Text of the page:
The Invasive Species Council is urging Tasmanian bushwalkers, rural property owners, campers and others to help map the spread of feral deer across the state by using a new citizen science project app called Tassie Deer Spotters.

“We know deer are spreading across Tasmania and invading previously untouched areas such as the Wilderness World Heritage Area, but there is limited public information available on just how widespread deer are becoming,” Invasive Species Council CEO Andrew Cox said today.

“Deer damage agricultural land and native vegetation by overgrazing, trampling, ring-barking, rubbing their antlers against trees, spreading weeds, causing erosion and degrading water quality in creeks and rivers.

“We want everyone who loves the Tasmanian bush to help track and spot deer across the state, especially in national parks, Tasmania’s deep south, along the east coast and in the northwest using the new iNaturalist Tassie Deer Spotters app.

“Tasmania’s Midlands have long been a stronghold for deer but the introduced species is expanding its range and invading sensitive new environments, including on Bruny Island, where they are a fairly recent arrival.

“We also want to hear stories from farmers and land owners about their experiences with deer, especially if deer are damaging their properties or crops.

“The Tasmanian Government says effective long-term management of deer requires up-to-date information on deer numbers and their geographic distribution, and any help that can be provided by the public will help inform management strategies now, and in the future.

“Our new Tasmanian Deer Spotters app will help gather citizen science data on feral deer numbers and distribution and will also help feed this information into national databases.”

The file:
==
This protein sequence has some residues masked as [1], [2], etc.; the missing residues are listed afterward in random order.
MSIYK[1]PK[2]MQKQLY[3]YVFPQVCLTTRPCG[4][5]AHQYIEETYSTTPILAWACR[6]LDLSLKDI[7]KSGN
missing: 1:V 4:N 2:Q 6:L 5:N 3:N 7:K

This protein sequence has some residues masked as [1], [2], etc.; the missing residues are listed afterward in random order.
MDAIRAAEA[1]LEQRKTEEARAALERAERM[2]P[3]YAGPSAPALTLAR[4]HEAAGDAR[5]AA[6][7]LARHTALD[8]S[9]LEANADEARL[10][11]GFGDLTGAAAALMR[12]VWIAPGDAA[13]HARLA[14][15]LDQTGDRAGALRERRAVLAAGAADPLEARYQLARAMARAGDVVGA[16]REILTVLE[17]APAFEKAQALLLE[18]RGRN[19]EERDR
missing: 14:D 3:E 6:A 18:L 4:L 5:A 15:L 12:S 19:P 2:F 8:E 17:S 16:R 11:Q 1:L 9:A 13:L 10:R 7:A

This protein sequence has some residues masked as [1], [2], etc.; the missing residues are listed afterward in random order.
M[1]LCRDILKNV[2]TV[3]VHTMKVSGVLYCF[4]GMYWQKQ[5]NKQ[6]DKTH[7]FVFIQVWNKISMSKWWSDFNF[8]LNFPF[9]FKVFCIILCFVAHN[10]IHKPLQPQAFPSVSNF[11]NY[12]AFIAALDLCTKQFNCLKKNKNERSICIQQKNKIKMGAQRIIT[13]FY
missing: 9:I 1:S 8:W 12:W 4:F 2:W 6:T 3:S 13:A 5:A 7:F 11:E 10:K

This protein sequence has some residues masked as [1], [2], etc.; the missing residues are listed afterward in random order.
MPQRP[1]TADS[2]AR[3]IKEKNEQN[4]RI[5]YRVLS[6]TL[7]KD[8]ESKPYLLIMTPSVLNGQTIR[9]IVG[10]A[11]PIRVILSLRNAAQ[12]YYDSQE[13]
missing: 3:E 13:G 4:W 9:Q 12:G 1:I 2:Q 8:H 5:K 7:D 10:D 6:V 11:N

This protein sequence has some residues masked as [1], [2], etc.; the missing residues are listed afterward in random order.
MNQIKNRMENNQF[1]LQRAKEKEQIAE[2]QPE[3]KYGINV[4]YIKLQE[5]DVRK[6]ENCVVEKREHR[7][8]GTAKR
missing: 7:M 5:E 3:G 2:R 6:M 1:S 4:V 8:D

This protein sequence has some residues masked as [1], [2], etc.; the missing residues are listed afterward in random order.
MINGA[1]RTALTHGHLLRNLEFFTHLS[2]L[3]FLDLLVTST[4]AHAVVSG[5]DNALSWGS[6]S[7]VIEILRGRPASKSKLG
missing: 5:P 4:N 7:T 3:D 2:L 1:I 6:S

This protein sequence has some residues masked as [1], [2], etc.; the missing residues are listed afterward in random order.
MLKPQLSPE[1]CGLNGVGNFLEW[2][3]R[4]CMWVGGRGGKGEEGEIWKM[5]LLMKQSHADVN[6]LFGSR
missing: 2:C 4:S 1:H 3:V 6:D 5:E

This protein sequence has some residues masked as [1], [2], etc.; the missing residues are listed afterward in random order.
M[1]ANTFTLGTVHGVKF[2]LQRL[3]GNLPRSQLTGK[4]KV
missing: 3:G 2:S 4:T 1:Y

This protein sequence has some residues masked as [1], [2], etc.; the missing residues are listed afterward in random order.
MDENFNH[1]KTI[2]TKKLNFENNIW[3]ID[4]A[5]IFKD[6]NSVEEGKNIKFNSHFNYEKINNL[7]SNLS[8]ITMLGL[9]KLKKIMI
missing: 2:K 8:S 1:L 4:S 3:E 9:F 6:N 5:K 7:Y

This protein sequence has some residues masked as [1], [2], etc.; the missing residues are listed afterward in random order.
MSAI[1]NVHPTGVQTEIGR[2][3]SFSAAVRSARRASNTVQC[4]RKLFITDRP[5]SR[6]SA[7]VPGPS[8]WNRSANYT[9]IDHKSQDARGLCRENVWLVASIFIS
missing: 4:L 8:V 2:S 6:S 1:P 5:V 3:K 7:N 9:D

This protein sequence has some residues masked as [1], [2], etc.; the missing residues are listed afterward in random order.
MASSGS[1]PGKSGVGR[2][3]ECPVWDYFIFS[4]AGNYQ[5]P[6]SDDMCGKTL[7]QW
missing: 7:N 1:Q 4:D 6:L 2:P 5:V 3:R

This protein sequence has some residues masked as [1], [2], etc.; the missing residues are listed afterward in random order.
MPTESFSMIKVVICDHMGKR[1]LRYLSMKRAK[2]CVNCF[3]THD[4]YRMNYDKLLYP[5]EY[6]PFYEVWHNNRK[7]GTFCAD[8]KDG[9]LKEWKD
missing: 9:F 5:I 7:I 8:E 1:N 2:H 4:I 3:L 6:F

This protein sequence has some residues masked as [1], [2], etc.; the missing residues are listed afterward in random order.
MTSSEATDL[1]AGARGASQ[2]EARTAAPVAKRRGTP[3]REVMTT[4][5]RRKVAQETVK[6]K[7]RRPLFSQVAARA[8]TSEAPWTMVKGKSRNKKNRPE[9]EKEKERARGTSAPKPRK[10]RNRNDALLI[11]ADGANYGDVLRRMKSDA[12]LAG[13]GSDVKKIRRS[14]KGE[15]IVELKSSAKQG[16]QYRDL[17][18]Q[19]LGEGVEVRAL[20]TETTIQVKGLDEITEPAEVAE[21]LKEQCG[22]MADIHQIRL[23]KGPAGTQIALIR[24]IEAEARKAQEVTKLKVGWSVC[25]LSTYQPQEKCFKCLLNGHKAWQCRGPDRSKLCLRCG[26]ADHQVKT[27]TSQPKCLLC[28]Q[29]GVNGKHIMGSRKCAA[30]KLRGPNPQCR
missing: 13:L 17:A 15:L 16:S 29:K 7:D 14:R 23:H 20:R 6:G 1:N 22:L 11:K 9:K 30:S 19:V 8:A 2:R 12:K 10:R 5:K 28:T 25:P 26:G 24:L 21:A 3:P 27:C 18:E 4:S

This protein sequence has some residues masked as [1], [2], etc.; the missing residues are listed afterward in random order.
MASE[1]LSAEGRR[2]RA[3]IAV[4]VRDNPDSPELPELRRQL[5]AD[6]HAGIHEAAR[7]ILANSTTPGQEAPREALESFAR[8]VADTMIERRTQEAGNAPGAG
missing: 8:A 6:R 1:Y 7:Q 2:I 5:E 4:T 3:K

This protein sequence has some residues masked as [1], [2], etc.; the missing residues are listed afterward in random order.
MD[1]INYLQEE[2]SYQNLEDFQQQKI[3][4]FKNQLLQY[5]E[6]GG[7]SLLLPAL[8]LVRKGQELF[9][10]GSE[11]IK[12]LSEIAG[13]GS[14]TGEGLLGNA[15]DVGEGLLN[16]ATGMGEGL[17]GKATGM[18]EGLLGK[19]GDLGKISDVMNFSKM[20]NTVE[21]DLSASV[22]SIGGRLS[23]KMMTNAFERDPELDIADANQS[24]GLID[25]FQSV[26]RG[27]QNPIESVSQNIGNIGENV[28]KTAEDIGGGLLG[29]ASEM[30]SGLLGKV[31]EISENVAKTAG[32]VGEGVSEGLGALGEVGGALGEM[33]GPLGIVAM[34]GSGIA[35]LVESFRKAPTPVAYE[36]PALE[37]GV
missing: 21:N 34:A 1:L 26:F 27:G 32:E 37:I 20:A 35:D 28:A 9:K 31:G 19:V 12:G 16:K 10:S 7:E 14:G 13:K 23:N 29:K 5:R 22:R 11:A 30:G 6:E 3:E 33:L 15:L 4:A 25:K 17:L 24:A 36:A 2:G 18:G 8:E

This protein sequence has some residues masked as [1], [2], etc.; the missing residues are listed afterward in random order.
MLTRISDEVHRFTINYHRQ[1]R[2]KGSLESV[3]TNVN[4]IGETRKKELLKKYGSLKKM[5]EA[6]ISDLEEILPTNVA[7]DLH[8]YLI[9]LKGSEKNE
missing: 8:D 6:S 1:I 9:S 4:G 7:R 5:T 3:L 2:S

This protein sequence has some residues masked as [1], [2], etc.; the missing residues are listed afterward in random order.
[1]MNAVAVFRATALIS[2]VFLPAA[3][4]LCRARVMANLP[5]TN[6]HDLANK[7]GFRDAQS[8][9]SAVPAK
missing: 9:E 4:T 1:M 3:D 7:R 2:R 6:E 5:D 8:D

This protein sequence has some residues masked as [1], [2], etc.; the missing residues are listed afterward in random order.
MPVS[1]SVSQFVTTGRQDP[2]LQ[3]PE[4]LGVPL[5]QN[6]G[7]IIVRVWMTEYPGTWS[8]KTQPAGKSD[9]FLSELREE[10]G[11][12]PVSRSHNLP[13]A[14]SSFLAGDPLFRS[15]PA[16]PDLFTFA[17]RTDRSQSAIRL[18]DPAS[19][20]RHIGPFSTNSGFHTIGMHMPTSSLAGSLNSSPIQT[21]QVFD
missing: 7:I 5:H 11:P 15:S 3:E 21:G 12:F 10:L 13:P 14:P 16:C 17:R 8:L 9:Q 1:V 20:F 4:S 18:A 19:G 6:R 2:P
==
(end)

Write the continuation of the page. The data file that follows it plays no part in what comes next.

In 2020 the Tasmanian Government released aerial survey results estimating the number of deer now found in the state’s traditional hunting range at 54,000. The survey did not cover known deer populations in the south of the state, northwest and barely touched the Tasmanian Wilderness World Heritage Area.

There are fears Tasmania’s growing feral deer herds pose a very serious threat to the state’s wilderness areas. UTAS researchers have warned there could be as many as a million deer in the state by 2050 without a management plan to control population growth.

To become a Deer Spotter any Tasmanian resident can sign up for a free iNaturalist account, download the app and start sharing photos of deer and evidence of their presence such as hoof prints, damage and scats via the Tassie Deer Spotters project page.

For help on how to use the app you can visit the Invasive Species Council Tassie Deer Spotters page.

The Tasmanian Government is drafting a new ‘Wild Fallow Deer Management Plan’. In the submission of the ISC to the first stage of the draft plan, the Invasive Species Council has called on the government to ensure a new deer management strategy ensures:

  • Deer are managed as a pest animal in line with the rest of Australia.
  • Deer no longer receive special protection under the Tasmanian Wildlife Regulations.
  • Surveys of deer encroachment on the Tasmanian Wilderness World Heritage Area are completed and acted on.
  • Deer containment lines are drawn at the edge of the Tasmanian Wilderness World Heritage Area and other suitable boundaries and resources secured to ensure that all deer beyond containment lines are eradicated.
  • Deer are eradicated from Bruny Island within two years.

CHIEF EDITOR: Oh Deer.